QUEBEC — Three union federations representing more than 400,000 public sector workers announced Sunday they intend to move forward with strike plans after rejecting a new contract offer from the Quebec government.
The federations — which describe themselves as the common front and are negotiating together — say the new offer falls far short of what they were looking for.
"We had hope," Magali Picard, the president of the Fédération des travailleurs et travailleuses du Québec, told reporters in Quebec City. Instead, the government has continued with "the same tone of arrogance and insults towards the 420,000 workers we represent."
The unions, which have all secured strike mandates from their members, say they're sticking to a plan to walk out for one day on Nov. 6, which could be followed by further action — including a full strike.
"If we have to go there, I can tell you that our members, more than ever, are going to do whatever it takes," she said. "Why? Because we can't go back any further."
Sonia LeBel, the chair of Quebec's Treasury Board, issued a news release earlier in the day saying the government is offering salary increases of 10.3 per cent over five years, as well as other measures, including a one-time payment of $1,000 to each worker in the first year of the contract.
Also included in the offer are further increases for nurses working nights, evenings and weekends, for example, as well as teachers' aides in secondary schools. LeBel said those increases — along with the $1,000 payment — brings the actual value of the offer to 14.8 per cent.
Workers who earn less than $52,000 a year would also receive an additional one per cent increase, the government said.
But the unions say the 14.8 per cent figure is misleading and the 10.3 per cent salary increase — up from nine per cent in the previous offer — is the one most workers will actually see on their paycheques.
"I know that Minister LeBel will talk to you about 14.8 per cent. Let's be clear: what a government worker will receive on their pay if they had to accept this is 10.3 per cent over five years," Picard said, adding the higher figure includes payments to workers who haven't been hired yet.
But LeBel maintained in an interview that the offer has to be looked at in its entirety, adding that the $1,000 payments will cost a billion dollars.
"I'm extremely surprised at the speed with which they took their position. The offer had just been put in the table when they rejected it out of hand with a vigour that is surprising for such a serious offer," she said Sunday.
LeBel said the offer is "certainly not insulting," and that she's now waiting for the unions to present a counter-offer, adding that they haven't responded to previous government offers with a counter-proposal.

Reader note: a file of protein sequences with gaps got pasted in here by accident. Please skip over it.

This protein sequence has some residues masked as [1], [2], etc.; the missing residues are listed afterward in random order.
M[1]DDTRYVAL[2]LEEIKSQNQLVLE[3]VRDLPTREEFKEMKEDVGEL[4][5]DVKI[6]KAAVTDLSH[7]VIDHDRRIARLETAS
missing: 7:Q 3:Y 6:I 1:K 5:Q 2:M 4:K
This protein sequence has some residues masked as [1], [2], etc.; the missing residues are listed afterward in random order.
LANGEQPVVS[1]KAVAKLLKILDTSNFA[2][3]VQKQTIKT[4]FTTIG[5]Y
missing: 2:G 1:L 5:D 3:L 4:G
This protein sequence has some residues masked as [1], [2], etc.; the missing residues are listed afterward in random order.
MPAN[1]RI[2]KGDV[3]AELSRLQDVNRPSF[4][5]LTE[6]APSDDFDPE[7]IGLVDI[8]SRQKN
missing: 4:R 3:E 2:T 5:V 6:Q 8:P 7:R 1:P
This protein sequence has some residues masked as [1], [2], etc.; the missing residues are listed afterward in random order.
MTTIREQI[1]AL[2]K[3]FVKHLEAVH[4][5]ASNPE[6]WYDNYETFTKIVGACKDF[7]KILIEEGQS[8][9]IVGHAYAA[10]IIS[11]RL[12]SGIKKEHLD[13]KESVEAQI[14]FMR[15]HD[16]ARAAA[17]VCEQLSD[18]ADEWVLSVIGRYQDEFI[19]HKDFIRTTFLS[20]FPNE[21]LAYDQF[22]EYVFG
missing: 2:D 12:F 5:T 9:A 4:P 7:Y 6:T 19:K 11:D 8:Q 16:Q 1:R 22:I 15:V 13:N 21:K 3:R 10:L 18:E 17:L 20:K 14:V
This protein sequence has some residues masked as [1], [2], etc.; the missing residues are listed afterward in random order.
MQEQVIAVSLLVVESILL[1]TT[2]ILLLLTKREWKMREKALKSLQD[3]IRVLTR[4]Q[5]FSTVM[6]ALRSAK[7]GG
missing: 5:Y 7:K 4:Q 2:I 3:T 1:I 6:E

"I'm expecting them to take a small step back from what happened this morning, to take the time to analyze the offer properly and in detail — because there are a lot of details in a government offer — and for them to come back to me, not in statements to the media, but at the bargaining table with a serious counter-offer," she said.
The negotiations began around a year ago, when the unions submitted their demands. The first government offer came last December and LeBel reiterated Sunday that she hopes a deal will be reached before the end of the year.
The unions want a three-year contract with an increase tied to the consumer price index plus two per cent during the first year, or $100 a week, whichever is higher, and increases tied to the CPI plus three per cent in the second year and four per cent in the third.
François Enault, first vice-president of the Confédération des syndicats nationaux labour federation, said the size of the province's offer is particularly glaring when compared to other pay increases recently offered by the government.
The increases in the current offer are 11 per cent less than those in a proposed contract that was rejected by provincial police officers in September and significantly less than the 30 per cent increase members of the province's legislature voted themselves earlier this year — while negotiations with public sector unions were ongoing.
The Fédération interprofessionnelle de la santé, which represents around 80,000 nurses and other health-care professionals, said in social media posts Sunday that it is "disappointed and angry" with the new offer.
The union, which is negotiating separately, plans to strike Nov. 8 and 9.
A teachers union that is negotiating independently, the Fédération autonome de l'enseignement, has also received a strike mandate from its 65,000 members but has not yet scheduled any strike days.
LeBel said temporary bonuses being payed to workers, including nurses and workers at long-term care centres, will continue until the new contract is signed. There had been concerns that the government would stop the payments in order to put pressure on the unions.
This report by The Canadian Press was first published Oct. 29, 2023.
— By Jacob Serebrin and Katrine Desautels in Montreal, with files from Lia Lévesque.
The Canadian Press
Note to readers: This is a corrected story. A previous version said the term of the proposed contract was three years. It is, in fact, five years.